My interview with translator Charlotte Mandell is posted at The Millions (link). Charlotte Mandell translated Compass, by Mathias Enard. The novel was shortlisted for the 2017 Man Booker International prize, which is co-awarded to translator and author.
Charlotte and I met years ago on a Buddhist retreat. I had no idea she was a translator, but we got to talking about books, and she mentioned she’d just finished the one-sentence novel Zone, by Mathias Enard. Aside from a few other conversations, we’ve talked very little with each other over the years. Our shared retreats are silent, or with minimal talking. If I may speak for her, we’ve always found each other’s company congenial and just right for the circumstances. Both of us enjoy conversation, especially about books, but we also enjoy and respect the richness of silence. I cherish the recollection of the walks we took, after long sitting sessions, in easy silence. When Compass was short-listed, I emailed Charlotte to congratulate her, and asked for this interview. It turned out to be the longest conversation we’ve ever had in one stretch.
In addition to the questions in The Millions interview, I also asked Charlotte what her work space is like. She answered with the photos and captions featured here. Like many writers, Charlotte has a somewhat fetishistic relationship to objects, as if their presence will bring inspiration, diligence, security — as if they will ease the struggle of creating. Most of the things Charlotte keeps close by have little apparent value, but much emotional weight — stones picked up at a beach, souvenirs brought by friends near and far, little chunks of crystal, and of course, books and paper. Lots and lots of paper.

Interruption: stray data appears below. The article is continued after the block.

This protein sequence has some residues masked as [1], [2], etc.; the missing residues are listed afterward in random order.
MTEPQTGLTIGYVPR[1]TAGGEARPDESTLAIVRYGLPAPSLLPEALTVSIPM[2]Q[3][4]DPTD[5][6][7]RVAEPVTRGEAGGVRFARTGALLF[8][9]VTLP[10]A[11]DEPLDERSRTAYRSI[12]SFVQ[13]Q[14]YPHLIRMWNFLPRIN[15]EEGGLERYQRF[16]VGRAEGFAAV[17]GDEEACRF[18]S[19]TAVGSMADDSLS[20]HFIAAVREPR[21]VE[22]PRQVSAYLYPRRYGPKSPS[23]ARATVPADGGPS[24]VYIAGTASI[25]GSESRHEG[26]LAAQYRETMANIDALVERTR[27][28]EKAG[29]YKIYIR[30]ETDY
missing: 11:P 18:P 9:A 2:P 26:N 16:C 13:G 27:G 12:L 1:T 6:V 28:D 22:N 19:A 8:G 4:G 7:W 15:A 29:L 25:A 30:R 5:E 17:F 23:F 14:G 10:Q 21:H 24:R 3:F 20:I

I love stones and crystals, and tend to accumulate far too many of both. Most of the stones here are from Cuttyhunk Island, where we have a summer cottage and where I grew up and learned to sail. I have a special connection to cardinals—I used to feed by hand a cardinal on Cuttyhunk—so there’s a cardinal feather in with the stones and shells, along with a blue jay feather. The icon in the back is from Westminster Abbey—I got it on my last trip to London for the Man Booker International (2017) festivities. There’s also a painted rock from Donegal hiding in there, from when Robert and I stayed at the Poet’s House in Falcarragh back in 1999. The postcard is a Van Gogh (one of my favorite painters) from my friend Ellen Eylers. There’s also a bone letter-opener peeking out from behind the postcard that I brought back from India, from one of several trips I took there back in the late ‘90s and early aughts.